But wait, you say: who’s really getting harmed here? Everyone involved is a grown-up. Isn’t stock “risk capital?” Yes, most definitely. But Tesla and Musk are the beneficiaries of huge subsidy and tax credit schemes offered by federal and state agencies to develop alternative energy sources and vehicles. Benefits put in place to jump-start industries that might eventually employ many tax-paying workers.
Why should Musk be allowed to issue billions of dollars of Tesla stock, diluting existing shareholders and putting his whole enterprise at undue risk when he could so easily acquire what he wants merely by waiting for SolarCity’s bankruptcy, which may be along shortly? So Musk’s personal brand remains unsullied? So he can, what, invent the perfect synthetic hamburger for his next act? Wait, that’s already been done.
Anyway, Tesla appointed two “independent” directors to make the go/no-go decision on recommending that Tesla complete its offer to acquire SolarCity. But how independent were they? One, Nancy Pfund, had been quoted saying Elon Musk “has always been a master of the universe in my mind.” Hardly a neutral appraisal. But 80% of Tesla’s stock isn’t held by Musk, and perhaps those investors will be the ones who collectively shout, “C’mon, man! Really?”
Harvard Business Review case studies are famous for their anodyne prose and non-judgmental tone. But if HBR ever publishes the facts and analysis of this proposed deal, in my opinion, it will be hard not to #facepalm and LOL at the sheer ridiculousness of the whole thing. And as for Elon Musk? I wouldn’t trust him as far as a SpaceX booster could take him.
Any investments discussed in this presentation are for illustrative purposes only and there is no assurance that the adviser will make any investments with the same or similar characteristics as any investments presented. The investments are presented for discussion purposes only and are not a reliable indicator of the performance or investment profile of any composite or client account. Further, the reader should not assume that any investments identified were or will be profitable or that any investment recommendations or that investment decisions we make in the future will be profitable.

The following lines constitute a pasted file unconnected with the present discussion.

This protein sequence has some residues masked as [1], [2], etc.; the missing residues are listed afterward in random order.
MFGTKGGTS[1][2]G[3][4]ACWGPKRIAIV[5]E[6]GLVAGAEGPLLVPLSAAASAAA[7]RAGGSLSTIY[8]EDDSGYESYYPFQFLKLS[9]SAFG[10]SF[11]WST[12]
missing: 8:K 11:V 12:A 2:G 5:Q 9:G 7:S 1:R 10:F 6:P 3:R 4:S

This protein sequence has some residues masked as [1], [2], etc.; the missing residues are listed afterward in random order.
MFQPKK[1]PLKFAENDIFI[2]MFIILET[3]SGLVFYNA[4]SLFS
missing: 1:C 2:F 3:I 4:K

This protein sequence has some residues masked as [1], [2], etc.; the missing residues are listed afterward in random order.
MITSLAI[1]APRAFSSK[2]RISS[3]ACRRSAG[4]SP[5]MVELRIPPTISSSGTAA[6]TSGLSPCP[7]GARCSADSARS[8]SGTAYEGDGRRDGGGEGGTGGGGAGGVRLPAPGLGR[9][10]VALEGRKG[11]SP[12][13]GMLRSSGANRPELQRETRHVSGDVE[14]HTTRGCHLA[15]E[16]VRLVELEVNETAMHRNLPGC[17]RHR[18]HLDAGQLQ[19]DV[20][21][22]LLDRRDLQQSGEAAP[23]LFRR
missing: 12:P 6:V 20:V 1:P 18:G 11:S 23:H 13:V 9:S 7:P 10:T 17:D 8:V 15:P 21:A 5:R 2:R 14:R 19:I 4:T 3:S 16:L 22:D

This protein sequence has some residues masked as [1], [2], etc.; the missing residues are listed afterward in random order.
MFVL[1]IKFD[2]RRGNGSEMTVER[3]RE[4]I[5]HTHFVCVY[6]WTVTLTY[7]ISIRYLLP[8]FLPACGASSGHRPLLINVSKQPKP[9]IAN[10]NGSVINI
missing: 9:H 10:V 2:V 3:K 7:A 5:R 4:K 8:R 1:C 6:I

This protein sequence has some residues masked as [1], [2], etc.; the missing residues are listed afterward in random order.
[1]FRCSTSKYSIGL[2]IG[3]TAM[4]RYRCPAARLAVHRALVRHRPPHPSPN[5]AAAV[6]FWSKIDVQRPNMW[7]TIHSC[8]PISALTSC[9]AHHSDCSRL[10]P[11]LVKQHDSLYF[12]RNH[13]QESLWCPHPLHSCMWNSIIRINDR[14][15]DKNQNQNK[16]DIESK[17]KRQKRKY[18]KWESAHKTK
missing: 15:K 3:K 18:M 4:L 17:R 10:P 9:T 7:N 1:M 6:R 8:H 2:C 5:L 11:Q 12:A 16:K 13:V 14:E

Crabtree Asset Management invests in growing technology companies. Barry Randall is the firm's founder and chief investment officer. He has more than 20 years of professional investing experience.
Barry spent five years as a technology stock analyst and 10 more years managing mutual funds that focused on small-cap and technology stocks. He has experience managing mutual funds and separately managed accounts as large as $650 million. Prior to earning his MBA in 1993, he spent six years as a professional computer programmer.
Barry earned a Wall Street Journal 'Category King' award for his co-management of a small cap mutual fund in 2006.
As of December 2016, Morningstar rated the Crabtree Multi-Cap Technology composite, of which the strategy offered at Covestor is a component, as having four stars (out of five) for its overall and trailing 5-year performance.
Barry has been quoted regularly in Forbes, US News & World Report, TheStreet.com and E-Commerce Times. He has appeared on CNBC, Bloomberg TV and Fox Business News.
Crabtree Asset Management LLC was founded in 2008 and is headquartered in Saint Paul, Minnesota.